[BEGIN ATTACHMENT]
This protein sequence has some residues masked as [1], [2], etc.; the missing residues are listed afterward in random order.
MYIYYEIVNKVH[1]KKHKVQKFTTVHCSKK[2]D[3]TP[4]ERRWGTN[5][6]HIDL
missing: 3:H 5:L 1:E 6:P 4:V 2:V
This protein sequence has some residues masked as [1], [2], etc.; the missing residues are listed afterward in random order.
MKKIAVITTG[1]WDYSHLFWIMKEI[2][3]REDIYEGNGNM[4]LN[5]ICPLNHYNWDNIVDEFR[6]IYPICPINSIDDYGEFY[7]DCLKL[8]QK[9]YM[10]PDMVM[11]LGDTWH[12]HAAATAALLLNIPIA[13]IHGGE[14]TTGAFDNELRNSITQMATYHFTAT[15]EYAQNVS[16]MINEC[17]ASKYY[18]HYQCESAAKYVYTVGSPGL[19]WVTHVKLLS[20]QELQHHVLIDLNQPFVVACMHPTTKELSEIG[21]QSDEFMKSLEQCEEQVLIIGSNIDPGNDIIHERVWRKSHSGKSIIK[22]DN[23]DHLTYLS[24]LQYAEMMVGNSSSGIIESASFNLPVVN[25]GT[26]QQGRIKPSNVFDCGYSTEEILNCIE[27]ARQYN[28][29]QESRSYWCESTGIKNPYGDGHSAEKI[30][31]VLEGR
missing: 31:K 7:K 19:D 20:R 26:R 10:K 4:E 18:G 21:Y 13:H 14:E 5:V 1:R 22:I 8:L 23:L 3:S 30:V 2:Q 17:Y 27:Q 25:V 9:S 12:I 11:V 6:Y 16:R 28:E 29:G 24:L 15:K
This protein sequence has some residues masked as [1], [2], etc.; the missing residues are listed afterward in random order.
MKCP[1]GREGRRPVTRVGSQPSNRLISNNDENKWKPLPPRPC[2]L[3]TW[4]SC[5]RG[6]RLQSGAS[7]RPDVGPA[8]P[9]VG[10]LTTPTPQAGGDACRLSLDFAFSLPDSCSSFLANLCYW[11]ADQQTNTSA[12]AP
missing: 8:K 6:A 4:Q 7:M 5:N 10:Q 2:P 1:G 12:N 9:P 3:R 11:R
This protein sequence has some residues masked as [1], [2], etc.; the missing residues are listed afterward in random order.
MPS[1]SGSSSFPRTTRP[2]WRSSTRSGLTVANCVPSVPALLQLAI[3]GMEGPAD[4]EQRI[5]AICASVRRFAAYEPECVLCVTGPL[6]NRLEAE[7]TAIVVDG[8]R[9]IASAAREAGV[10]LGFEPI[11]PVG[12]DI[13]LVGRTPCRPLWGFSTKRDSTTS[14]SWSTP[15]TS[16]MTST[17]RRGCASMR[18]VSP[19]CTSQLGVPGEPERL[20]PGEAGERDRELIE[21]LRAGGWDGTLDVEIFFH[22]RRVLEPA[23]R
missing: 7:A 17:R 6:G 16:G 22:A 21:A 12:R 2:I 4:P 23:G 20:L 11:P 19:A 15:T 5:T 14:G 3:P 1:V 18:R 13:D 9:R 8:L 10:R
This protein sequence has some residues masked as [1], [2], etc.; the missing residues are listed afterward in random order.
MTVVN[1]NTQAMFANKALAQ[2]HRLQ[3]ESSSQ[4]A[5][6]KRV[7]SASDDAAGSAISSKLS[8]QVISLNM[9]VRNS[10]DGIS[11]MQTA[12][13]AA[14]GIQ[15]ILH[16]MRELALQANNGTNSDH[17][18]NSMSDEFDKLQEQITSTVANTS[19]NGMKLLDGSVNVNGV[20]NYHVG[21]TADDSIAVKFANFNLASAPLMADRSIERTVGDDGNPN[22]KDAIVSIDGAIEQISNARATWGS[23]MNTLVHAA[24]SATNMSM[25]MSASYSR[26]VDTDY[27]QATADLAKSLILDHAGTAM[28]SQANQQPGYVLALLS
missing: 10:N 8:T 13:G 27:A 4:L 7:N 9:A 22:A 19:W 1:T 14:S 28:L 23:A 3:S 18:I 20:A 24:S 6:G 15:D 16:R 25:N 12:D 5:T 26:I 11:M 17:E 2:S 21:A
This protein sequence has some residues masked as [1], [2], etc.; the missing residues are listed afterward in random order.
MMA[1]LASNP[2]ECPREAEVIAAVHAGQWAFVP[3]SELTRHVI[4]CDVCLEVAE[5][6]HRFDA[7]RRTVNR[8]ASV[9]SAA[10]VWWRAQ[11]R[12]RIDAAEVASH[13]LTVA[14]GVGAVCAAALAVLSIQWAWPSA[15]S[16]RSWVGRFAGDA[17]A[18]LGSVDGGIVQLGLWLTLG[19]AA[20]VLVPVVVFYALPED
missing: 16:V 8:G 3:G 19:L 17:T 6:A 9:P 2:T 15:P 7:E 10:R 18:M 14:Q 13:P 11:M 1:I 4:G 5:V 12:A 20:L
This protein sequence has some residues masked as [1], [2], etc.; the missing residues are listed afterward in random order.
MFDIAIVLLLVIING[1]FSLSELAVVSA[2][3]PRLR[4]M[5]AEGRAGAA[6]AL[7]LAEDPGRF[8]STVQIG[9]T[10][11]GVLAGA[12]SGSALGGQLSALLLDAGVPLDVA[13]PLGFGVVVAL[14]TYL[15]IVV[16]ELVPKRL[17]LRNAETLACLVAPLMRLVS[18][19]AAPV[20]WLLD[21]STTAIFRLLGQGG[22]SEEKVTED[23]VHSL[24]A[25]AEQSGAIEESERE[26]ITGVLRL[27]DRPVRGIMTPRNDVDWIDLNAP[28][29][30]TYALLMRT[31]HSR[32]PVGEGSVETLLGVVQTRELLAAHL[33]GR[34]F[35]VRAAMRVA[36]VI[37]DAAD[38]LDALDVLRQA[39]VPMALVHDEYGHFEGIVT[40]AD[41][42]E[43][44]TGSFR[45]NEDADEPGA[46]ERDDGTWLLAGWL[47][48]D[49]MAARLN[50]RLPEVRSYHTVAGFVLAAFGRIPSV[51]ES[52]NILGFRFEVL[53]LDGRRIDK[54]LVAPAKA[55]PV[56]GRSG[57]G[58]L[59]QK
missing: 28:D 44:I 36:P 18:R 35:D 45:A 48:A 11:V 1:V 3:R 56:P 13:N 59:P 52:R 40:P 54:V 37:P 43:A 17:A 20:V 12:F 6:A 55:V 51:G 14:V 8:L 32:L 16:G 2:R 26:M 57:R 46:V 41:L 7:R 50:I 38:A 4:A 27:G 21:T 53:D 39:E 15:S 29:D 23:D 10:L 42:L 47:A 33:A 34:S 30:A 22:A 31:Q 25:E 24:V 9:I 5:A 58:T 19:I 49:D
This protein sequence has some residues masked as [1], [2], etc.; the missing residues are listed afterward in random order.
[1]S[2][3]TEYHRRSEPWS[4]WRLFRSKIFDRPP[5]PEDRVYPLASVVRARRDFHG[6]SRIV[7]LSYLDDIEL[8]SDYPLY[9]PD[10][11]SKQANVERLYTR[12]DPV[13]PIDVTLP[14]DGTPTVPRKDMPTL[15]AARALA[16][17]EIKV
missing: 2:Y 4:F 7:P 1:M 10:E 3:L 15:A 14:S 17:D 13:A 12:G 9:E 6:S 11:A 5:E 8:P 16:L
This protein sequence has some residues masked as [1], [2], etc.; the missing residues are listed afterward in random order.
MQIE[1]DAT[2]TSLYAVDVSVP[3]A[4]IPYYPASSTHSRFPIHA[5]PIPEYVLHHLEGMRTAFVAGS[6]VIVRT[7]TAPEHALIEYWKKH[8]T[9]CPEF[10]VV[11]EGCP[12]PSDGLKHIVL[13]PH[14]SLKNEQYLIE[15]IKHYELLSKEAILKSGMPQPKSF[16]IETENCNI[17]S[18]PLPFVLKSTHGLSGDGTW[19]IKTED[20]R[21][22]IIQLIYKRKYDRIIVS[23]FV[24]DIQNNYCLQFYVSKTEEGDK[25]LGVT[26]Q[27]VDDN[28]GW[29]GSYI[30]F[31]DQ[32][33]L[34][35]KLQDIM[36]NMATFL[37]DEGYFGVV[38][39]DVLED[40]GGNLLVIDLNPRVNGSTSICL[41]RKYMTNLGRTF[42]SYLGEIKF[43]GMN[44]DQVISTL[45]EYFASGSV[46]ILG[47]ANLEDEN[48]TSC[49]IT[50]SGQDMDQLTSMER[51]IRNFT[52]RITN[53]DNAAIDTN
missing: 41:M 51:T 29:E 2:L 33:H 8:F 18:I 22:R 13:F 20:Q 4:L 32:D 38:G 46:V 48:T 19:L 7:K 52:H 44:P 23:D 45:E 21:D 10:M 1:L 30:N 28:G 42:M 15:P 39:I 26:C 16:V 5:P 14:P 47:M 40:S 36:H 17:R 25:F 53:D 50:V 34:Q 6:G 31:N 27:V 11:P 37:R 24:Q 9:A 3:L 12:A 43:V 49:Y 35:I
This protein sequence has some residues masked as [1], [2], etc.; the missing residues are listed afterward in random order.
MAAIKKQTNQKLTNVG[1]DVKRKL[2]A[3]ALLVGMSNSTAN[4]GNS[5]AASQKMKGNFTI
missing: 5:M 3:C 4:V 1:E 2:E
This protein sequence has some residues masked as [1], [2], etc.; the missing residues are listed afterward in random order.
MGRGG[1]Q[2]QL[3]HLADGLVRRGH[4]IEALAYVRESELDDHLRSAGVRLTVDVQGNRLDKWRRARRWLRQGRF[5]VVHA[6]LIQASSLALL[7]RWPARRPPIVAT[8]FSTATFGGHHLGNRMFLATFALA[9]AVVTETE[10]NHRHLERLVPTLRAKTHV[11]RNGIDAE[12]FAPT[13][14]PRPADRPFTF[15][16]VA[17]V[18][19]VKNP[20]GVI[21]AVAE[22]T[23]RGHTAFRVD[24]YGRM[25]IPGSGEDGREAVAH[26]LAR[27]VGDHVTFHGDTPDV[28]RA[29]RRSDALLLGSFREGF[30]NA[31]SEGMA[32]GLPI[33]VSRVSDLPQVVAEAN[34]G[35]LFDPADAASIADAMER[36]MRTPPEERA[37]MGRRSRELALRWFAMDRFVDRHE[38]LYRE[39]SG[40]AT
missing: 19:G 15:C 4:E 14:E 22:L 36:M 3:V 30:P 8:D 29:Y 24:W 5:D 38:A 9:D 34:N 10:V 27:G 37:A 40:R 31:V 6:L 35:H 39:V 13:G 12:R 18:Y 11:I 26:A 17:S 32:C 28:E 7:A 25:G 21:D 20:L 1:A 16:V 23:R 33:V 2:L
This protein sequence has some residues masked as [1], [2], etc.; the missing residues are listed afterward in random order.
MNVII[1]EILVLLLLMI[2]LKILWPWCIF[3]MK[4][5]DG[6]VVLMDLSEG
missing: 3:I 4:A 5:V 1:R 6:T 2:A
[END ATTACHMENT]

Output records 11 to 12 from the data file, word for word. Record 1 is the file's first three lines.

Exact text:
This protein sequence has some residues masked as [1], [2], etc.; the missing residues are listed afterward in random order.
MGRGG[1]Q[2]QL[3]HLADGLVRRGH[4]IEALAYVRESELDDHLRSAGVRLTVDVQGNRLDKWRRARRWLRQGRF[5]VVHA[6]LIQASSLALL[7]RWPARRPPIVAT[8]FSTATFGGHHLGNRMFLATFALA[9]AVVTETE[10]NHRHLERLVPTLRAKTHV[11]RNGIDAE[12]FAPT[13][14]PRPADRPFTF[15][16]VA[17]V[18][19]VKNP[20]GVI[21]AVAE[22]T[23]RGHTAFRVD[24]YGRM[25]IPGSGEDGREAVAH[26]LAR[27]VGDHVTFHGDTPDV[28]RA[29]RRSDALLLGSFREGF[30]NA[31]SEGMA[32]GLPI[33]VSRVSDLPQVVAEAN[34]G[35]LFDPADAASIADAMER[36]MRTPPEERA[37]MGRRSRELALRWFAMDRFVDRHE[38]LYRE[39]SG[40]AT
missing: 19:G 15:C 4:E 14:E 22:L 36:M 3:V 30:P 8:D 29:Y 24:W 5:D 38:A 9:D 34:N 10:V 27:G 37:A 40:R 31:V 6:L 35:H 39:V 13:G 12:R 18:Y 11:I 26:A 17:S 32:C 28:E 7:A 25:G 21:D 20:L 1:A 16:V 23:R 33:V 2:L
This protein sequence has some residues masked as [1], [2], etc.; the missing residues are listed afterward in random order.
MNVII[1]EILVLLLLMI[2]LKILWPWCIF[3]MK[4][5]DG[6]VVLMDLSEG
missing: 3:I 4:A 5:V 1:R 6:T 2:A